Applicants who were authorized to receive an alternative class of licence1 but were not issued a licence

0

0

0

1

1

Applicants who were issued an alternative class of licence1

1

0

1

3

5

1 Alternative classes are restricted licenses that are customized based on an applicant’s specific areas of work or specialty.

Applicants processed by the College of Veterinarians of Ontario in 2007

 

Jurisdiction where members were initially trained in veterinary medicine (before they were granted use of the protected title or professional designation in Ontario)
In 2007 (Jan. 1 to Dec. 31) Ontario Other Canadian Provinces USA Other International TOTAL
New applications received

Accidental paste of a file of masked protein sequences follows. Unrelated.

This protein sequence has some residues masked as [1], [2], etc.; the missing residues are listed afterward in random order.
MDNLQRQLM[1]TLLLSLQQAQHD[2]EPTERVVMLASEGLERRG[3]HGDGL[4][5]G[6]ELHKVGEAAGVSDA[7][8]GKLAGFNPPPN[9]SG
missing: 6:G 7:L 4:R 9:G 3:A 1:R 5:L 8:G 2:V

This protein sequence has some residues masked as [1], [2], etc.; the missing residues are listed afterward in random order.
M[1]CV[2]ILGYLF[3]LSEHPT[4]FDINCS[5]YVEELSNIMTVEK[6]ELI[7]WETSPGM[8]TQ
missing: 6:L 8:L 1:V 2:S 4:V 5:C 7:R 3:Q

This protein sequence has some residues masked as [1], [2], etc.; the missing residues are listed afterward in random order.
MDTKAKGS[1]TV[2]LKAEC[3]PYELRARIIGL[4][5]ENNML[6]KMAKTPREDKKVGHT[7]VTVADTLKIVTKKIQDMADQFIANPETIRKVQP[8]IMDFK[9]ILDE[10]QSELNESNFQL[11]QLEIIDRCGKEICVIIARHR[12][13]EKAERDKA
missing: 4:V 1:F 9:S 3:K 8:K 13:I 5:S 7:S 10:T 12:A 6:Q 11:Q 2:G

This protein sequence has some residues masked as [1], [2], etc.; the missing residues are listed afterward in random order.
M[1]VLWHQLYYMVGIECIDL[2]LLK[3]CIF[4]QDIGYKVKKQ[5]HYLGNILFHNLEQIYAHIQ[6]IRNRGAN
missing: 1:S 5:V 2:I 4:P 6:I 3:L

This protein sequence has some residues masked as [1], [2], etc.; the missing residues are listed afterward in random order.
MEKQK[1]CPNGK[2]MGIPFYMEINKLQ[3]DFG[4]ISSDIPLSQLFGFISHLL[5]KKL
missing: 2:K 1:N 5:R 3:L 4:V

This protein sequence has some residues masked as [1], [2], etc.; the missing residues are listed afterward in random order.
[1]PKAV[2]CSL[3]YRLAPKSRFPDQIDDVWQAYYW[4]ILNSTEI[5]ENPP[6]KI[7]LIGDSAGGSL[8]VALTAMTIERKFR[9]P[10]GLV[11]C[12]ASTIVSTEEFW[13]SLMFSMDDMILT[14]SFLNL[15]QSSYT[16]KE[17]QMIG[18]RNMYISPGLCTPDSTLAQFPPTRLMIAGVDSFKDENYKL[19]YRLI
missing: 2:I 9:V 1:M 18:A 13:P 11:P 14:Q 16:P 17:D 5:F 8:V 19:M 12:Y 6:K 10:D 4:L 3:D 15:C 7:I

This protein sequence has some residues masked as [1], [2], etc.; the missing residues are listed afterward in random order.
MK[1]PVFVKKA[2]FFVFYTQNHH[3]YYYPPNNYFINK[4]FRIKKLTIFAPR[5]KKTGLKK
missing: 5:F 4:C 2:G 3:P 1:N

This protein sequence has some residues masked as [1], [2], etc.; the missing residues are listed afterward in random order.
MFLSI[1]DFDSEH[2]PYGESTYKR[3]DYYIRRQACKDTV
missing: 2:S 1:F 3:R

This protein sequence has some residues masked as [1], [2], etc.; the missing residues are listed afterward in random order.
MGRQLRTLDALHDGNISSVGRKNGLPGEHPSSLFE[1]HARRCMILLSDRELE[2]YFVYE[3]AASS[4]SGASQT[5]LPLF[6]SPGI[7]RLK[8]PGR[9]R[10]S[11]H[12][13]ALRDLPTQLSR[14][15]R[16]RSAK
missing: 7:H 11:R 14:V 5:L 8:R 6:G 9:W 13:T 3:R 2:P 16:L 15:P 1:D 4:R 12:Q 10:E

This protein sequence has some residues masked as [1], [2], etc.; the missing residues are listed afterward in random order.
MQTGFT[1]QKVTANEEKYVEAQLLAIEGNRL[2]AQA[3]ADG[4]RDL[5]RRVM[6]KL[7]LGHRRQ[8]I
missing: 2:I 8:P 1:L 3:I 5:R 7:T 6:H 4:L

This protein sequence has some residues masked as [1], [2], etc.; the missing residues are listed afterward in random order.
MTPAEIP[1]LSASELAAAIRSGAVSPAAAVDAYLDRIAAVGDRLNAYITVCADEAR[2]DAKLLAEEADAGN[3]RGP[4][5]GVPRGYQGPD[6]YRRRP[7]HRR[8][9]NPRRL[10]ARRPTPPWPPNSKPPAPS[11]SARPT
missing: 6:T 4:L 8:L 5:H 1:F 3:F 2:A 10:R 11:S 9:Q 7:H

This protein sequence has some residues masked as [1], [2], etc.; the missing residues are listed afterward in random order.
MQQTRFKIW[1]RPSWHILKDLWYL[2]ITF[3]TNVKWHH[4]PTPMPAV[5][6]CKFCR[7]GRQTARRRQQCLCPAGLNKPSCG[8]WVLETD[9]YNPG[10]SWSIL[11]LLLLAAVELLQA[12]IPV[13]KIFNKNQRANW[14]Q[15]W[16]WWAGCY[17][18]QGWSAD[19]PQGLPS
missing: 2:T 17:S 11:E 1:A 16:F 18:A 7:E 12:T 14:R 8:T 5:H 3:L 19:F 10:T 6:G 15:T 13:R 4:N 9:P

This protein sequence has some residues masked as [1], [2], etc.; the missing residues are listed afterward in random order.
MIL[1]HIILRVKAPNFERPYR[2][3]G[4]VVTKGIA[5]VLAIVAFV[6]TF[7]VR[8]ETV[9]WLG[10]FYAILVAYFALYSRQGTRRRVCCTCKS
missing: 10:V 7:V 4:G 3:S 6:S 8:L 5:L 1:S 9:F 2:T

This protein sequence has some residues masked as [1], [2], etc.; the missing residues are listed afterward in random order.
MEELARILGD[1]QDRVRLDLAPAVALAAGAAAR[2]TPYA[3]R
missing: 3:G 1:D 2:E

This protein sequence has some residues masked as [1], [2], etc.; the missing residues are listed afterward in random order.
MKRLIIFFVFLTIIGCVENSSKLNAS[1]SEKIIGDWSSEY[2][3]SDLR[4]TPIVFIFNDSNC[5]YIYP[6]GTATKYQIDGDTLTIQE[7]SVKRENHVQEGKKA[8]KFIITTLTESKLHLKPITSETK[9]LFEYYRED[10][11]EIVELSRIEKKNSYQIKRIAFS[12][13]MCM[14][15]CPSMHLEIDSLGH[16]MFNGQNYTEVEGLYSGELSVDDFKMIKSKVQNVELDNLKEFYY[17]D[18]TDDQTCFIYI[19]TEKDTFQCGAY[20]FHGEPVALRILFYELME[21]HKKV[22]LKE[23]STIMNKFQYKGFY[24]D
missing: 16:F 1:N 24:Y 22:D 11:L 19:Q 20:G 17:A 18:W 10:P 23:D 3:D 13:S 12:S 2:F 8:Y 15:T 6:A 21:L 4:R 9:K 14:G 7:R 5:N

93

29

5

99

222

Applicants actively pursuing licensing

0

0

0

11

11

Inactive applicants

0

0

0

0

0

Applicants who met all requirements and were authorized to become members but did not become members

3

0

0

14

17

Applicants who became members

90

29

5

67

191

Applicants who were authorized to receive an alternative class of licence1 but were not issued a licence

0

0

0

3

3

Applicants who were issued an alternative class of licence1

0

0

0

4

4

1 Alternative classes are restricted licenses that are customized based on an applicant’s specific areas of work or specialty.

9. SOURCES

American Veterinary Medical Association website. http://www.avma.org/default.asp. Last accessed: January 25, 2008.

College of Veterinarians of Ontario website. http://www.cvo.org/. Last accessed: January 16, 2008.